Too Central to Fail: Financial Networks, Risks and Policy Responses - E233
The GFC of 2008 prompted calls for a better understanding of financial market vulnerabilities, and the inherent risks within the system. The complexity of relationships between financial entities may be illustrated using the concept of a network. Furthermore, the multiple linkage points within a network may be thought of as channels through which shocks may be transmitted to various parts of the system. Accordingly, a network approach represents a useful framework for studying the transmission of systemic risk.
This research applies these tools, in concert with concepts and practices from financial economics and statistics, to model the network of relations between the banks, the broader Australian economy, and the international financial markets. Moreover, the study sets out a mapping of the network of perceived financial dependencies between these respective entities.
Publicly available information, share prices, and indices of the respective entities are used to construct networks of partial correlations between their returns. The networks do not reveal what caused investors to adjust their expectations regarding particular entities. However, stock price performance quantifies the changes in market perceptions of the entities’ current present values. In this way, the networks become useful tools in helping to gain a better understanding of the operation of the financial markets, and the transmission of shocks. Accordingly, they may prove a useful addition to existing mechanisms for policy and regulatory analysis.
In the context of investment diversification, the use of correlation statistics in portfolio management is well established. However, to gain an insight into the structure of the market for the purposes of financial stability analysis or policy design, partial correlation analysis comes into play.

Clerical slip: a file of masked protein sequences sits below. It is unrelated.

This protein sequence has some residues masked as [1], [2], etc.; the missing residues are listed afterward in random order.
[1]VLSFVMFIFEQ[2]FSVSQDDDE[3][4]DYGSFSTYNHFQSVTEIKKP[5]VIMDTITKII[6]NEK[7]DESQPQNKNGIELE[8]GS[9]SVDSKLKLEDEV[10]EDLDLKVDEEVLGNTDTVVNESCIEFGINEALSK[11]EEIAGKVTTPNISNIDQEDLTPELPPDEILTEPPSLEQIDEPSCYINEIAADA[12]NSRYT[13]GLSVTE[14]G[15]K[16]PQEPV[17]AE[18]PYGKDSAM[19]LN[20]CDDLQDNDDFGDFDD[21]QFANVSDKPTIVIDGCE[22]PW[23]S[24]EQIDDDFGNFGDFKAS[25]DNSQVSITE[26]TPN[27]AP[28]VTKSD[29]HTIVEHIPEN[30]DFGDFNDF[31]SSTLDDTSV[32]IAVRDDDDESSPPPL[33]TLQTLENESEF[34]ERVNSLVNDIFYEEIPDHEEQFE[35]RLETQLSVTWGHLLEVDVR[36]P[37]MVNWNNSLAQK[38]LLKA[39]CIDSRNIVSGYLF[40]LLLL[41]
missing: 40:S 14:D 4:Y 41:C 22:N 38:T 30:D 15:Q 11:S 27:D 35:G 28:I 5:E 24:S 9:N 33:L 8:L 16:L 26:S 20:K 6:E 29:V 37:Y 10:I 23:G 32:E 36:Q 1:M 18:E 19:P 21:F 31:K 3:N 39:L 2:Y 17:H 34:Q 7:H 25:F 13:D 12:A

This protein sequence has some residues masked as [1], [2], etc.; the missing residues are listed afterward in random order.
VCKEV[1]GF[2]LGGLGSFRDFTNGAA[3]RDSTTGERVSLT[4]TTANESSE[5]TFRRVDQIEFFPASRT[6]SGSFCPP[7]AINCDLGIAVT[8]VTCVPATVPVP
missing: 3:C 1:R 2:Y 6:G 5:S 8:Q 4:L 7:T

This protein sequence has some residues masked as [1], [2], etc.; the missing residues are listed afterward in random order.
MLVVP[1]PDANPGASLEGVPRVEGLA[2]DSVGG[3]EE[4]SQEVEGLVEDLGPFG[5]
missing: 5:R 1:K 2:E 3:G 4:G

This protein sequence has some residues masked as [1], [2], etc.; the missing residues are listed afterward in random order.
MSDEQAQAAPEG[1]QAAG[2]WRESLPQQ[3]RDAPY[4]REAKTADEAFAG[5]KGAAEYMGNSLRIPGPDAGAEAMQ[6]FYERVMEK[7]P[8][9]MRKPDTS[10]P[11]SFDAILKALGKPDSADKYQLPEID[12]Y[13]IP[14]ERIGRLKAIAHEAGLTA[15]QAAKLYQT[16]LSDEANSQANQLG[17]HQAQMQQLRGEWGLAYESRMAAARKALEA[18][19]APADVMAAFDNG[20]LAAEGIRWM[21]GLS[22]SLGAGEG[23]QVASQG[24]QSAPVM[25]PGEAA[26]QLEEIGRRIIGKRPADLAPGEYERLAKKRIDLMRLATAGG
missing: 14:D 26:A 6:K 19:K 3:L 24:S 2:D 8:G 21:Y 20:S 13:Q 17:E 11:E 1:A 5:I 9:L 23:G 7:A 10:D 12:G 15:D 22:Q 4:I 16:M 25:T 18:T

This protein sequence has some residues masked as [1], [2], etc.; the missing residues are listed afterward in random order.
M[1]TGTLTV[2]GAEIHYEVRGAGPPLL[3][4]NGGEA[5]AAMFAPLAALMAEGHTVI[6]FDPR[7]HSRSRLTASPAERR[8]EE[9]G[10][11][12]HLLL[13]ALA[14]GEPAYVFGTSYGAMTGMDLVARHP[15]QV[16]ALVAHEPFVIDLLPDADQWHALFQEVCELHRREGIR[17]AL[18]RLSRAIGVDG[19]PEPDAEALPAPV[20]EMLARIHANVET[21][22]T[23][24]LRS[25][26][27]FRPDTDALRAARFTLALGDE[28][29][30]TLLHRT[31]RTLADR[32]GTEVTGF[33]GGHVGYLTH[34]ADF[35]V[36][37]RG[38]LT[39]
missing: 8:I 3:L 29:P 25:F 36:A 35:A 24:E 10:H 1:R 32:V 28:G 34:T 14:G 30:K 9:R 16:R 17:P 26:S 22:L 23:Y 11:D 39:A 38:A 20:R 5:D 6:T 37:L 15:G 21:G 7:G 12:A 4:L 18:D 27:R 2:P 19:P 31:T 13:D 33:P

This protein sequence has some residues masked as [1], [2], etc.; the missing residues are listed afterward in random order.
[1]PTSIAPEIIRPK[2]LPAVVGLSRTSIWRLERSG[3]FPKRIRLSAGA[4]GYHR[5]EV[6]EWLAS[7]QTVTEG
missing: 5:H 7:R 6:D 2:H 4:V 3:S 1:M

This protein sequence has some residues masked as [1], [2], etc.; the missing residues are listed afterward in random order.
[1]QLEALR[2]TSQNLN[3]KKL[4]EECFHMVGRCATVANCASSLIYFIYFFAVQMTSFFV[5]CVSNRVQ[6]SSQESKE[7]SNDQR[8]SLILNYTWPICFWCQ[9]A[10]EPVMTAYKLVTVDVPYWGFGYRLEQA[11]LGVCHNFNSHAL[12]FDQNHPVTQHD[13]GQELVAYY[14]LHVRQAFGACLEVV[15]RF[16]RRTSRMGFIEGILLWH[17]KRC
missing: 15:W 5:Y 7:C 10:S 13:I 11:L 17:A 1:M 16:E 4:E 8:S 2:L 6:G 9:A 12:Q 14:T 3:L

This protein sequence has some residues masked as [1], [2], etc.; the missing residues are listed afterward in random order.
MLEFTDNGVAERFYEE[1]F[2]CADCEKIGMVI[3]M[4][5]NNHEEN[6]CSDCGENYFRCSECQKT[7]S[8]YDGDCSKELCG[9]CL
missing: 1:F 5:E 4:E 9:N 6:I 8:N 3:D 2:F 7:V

Partial correlations can identify direct co-movements in the relative value adjustments between particular pairs of entities, while controlling for all other variables. Construction of a network of partial correlations facilitates the observation of the likely path of a shock as it spreads through the network. From the perspective of a regulator, this facilitates the identification of key relations and, in turn, provides a point of focus for regulatory oversight.
Understanding and measuring spill-over effects by means of a partial correlation matrix represents an important component of any policy aimed at reducing systemic risk. In this regard, network theory uses various measures of centrality to measure the relative importance of particular points of risk transmission.
The study makes the following findings in terms of the linkages between the various entities and sectors within the Australian economy:
• There are strong partial correlations between the big four banks and the broader financial and real estate sectors;
• There are strong direct links between the regional banks, Bank of Queensland, and Bendigo and Adelaide Bank;
• Australian economic activity presently centres around the industrials and consumer services sectors. More broadly, the study shows a decrease in the central economic role of the mining sector post 2008, with a corresponding increase in the importance of the industrial sector;
• The basic materials, oil and gas, and consumer services sectors appear to be the primary conduit through which Asian influences impact the Australian economy.
This research has been presented at:
CIFR WORKSHOP: Financial System Inquiry
Sydney (May 2014)
1st Conference on Recent Developments in Financial Econometrics and Applications
Deakin University, Melbourne
CIFR WORKSHOP: Financial System Inquiry III
Sydney (March 2015)
21st International Conference on Computing in Economics and Finance
Taipei, Taiwan (June 2015)
2015 Australian Conference of Economics
Brisbane (July 2015)